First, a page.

Objective: To describe the investigation and control of an outbreak of M serotype 1, Streptococcus pyogenes (group A Streptococcus, GAS) infections in a neonatal intensive care unit (NICU).
Study design: The study was conducted in an NICU in a large urban university-affiliated hospital. Retrospective review was performed of all infants and health care workers in the NICU, especially those either colonized or infected with GAS during the outbreak and the prospective surveillance period (July through September 1994). Prospective epidemiologic investigation, including cultures of throat, umbilicus, and anorectum (infants), or throat and anus (NICU personnel), identified a possible common source of the disease in case infants. Antimicrobial susceptibility testing and serotyping of all GAS strains were performed; M serotype 1 isolates were examined by DNA analysis with restriction fragment length polymorphism. The M-1 GAS isolates were tested for streptococcal pyrogenic exotoxin (SPE) A and SPE B production. A retrospective chart review and analysis of infants with GAS infection or colonization was conducted.
Results: During a 1-week period, two very low birth weight infants more than 3 weeks of age had GAS septicemia and focal infection. Two additional very low birth weight infants with asymptomatic throat colonization were identified during the first week of surveillance. Benzathine penicillin G was administered to all NICU infants, but failed to eradicate throat colonization in the four case subjects. Seven days after completing parenteral antibiotic therapy, the index patient had a recurrence of GAS septicemia that was fatal. Eradication of throat colonization in the remaining three infants was achieved with a 10-day course of intravenous clindamycin therapy. Among 103 NICU personnel, five (4.9%) had asymptomatic GAS colonization with strains that were uniformly susceptible to penicillin. Each colonized adult was successfully treated with oral clindamycin therapy. Serotyping revealed that five isolates of GAS from four infants and one NICU respiratory therapist were M-1 isolates; DNA analysis confirmed that these were the same strain. The five M-1 isolates produced both SPE A and SPE B.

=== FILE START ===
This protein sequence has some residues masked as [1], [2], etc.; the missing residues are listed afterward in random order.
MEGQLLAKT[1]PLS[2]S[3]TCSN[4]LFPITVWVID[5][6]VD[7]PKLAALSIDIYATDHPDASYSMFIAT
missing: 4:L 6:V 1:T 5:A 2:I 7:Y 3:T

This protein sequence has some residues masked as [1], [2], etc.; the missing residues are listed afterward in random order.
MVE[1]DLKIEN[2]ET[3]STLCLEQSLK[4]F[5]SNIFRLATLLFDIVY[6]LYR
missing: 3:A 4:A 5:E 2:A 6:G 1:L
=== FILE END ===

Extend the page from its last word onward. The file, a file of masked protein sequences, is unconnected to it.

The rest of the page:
Conclusions: The previously documented increase in prevalence of M-1 strains of GAS in the United States is likely to be associated with their introduction into closed populations including NICUs. Control of such outbreaks may be achieved by isolation, cohorting of case subjects and possible carriers, and successful eradication of colonization in case subjects and carriers. Although GAS organisms are uniformly susceptible to penicillin G, eradication may require agents other than penicillin.